Carrier Global Corp. (CARR)

  • Stock price as of Oct. 5: $52.82

Carrier is the leading provider of HVAC, refrigeration and fire and safety solutions, encompassing over 80 brands and introducing over 100 new products per year for the last six years. The company made a strong second-quarter showing, with 37% revenue growth and stock valued at 23.1 times forward earnings, as reported by U.S. News. Demand was strong over the summer, which bodes well for third-quarter results. The stock has a consensus “buy” rating among 22 analysts polled by CNN Business, with a median price target of $60.

CVS Health (CVS)

  • Stock price as of Oct. 5: $83.64

CVS Health is a “boring” retailer/pharmaceutical stock with a pedestrian 15x P/E ratio and an attractive 2.39% dividend yield. Analysts have a “buy” rating on the stock with a median price target of $97.15, about 16% above current levels. In one sense, investors can rely on CVS being a defensive stock, as consumers will always need drugs and healthcare products in any type of economy. However, CVS is also trying to position itself as a pharmaceutical leader in a changing landscape — an effort that could accelerate as CVS nears its Nov. 3 earnings release.

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NRG Energy (NRG)

  • Stock price as of Oct. 5: $40.90

As a utility with a forward P/E of 9.37 and a 3.18% dividend yield, NRG Energy is clearly categorized as a value stock. After trading down a few percentage points in 2019 and in 2020, the stock slid a bit but is now up 8.92% year to date. The company is turning its focus toward more futuristic power technologies, and it has room to grow. For example, right now NRG’s portfolio consists of just 1% renewable energy. As the Biden administration pushes forward on its green energy and infrastructure priorities, companies like NRG may be able to expand their reach into new technologies.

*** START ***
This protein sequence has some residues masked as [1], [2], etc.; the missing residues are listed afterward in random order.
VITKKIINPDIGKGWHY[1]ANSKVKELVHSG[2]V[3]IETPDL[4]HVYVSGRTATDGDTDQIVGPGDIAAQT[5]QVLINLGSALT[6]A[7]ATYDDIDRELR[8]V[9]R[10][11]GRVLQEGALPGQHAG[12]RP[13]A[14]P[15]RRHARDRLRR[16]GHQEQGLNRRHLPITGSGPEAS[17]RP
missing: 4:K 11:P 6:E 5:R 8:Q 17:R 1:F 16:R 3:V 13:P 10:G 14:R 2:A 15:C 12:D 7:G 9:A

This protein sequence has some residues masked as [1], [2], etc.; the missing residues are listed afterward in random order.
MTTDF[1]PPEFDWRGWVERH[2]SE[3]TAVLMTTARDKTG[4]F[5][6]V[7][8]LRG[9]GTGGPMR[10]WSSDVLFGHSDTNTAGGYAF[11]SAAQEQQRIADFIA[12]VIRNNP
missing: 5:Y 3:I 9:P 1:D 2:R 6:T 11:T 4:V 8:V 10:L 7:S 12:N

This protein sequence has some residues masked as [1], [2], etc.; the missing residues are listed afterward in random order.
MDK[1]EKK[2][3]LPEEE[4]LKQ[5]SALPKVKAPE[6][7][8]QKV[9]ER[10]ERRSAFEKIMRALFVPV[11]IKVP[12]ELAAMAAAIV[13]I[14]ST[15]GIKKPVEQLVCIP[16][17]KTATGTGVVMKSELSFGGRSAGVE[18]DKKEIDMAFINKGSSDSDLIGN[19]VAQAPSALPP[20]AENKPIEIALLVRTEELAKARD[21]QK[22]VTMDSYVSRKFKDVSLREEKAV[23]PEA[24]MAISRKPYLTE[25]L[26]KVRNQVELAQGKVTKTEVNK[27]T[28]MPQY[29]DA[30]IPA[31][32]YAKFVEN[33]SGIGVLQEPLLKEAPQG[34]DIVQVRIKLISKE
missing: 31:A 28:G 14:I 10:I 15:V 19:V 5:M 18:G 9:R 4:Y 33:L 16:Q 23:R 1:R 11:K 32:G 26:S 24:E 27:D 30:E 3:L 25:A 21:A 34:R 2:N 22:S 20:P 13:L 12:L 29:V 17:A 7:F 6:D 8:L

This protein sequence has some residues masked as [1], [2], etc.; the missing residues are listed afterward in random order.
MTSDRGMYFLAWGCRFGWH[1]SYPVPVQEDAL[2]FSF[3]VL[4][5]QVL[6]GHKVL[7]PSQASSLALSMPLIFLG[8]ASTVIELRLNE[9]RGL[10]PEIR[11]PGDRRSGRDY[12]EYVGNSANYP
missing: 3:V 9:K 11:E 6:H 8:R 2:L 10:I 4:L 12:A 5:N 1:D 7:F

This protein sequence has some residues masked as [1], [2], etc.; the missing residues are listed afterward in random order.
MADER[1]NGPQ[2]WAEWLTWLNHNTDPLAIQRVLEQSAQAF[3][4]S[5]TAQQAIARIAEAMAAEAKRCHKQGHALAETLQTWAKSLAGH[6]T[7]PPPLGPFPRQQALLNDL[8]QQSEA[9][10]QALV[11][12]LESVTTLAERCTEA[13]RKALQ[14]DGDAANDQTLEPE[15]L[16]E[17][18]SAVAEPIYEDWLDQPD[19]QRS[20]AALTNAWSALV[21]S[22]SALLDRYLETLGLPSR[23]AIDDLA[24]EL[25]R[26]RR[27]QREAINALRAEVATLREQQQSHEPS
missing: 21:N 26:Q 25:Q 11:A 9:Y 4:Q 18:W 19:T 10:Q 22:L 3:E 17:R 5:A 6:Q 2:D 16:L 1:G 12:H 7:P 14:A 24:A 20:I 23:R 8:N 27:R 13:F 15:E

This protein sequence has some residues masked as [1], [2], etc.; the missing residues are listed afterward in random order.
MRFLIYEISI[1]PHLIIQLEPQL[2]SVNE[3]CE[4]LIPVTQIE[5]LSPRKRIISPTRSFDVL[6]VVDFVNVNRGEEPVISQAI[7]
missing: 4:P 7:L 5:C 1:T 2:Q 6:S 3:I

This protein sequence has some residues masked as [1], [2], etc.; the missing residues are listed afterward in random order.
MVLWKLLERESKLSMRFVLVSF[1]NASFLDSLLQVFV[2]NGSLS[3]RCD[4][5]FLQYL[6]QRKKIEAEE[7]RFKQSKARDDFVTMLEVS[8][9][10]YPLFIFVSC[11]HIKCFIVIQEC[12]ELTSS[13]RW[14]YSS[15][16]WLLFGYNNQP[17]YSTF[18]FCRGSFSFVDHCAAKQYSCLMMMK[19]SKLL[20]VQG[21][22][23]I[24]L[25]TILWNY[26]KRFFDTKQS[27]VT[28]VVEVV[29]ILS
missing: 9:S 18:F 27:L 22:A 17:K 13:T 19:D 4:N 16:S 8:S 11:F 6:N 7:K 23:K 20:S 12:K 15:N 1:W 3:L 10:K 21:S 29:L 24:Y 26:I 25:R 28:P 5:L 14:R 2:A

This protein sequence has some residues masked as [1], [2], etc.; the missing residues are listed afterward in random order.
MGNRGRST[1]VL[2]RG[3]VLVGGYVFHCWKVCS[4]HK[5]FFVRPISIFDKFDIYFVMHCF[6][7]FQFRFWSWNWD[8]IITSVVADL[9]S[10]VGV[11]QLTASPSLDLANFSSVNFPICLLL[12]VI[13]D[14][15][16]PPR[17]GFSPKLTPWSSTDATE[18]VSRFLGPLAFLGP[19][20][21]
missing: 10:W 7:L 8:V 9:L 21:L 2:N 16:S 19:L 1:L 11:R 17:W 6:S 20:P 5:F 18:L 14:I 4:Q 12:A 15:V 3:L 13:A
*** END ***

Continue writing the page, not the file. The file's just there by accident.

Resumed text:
American Tower Corp. (AMT)

  • Stock price as of Oct. 5: $264.55

American Tower Corp. is a name that may not be familiar to a ton of investors, but it’s been printing money as 5G technology is just beginning to take root across the globe. American Tower has the largest portfolio of broadcast towers in the U.S. and continues to expand its wireless infrastructure as demand continues to soar. American Tower stock is up nearly 18% year to date, and analysts see it continuing to rise. The median price target among analysts polled by CNN Business is $311, representing a 17.50% rise from current levels. The stock also pays a hefty 1.92% dividend yield, helping to keep it in the “value” camp.

T-Mobile (TMUS)

  • Stock price as of Oct. 5: $125.40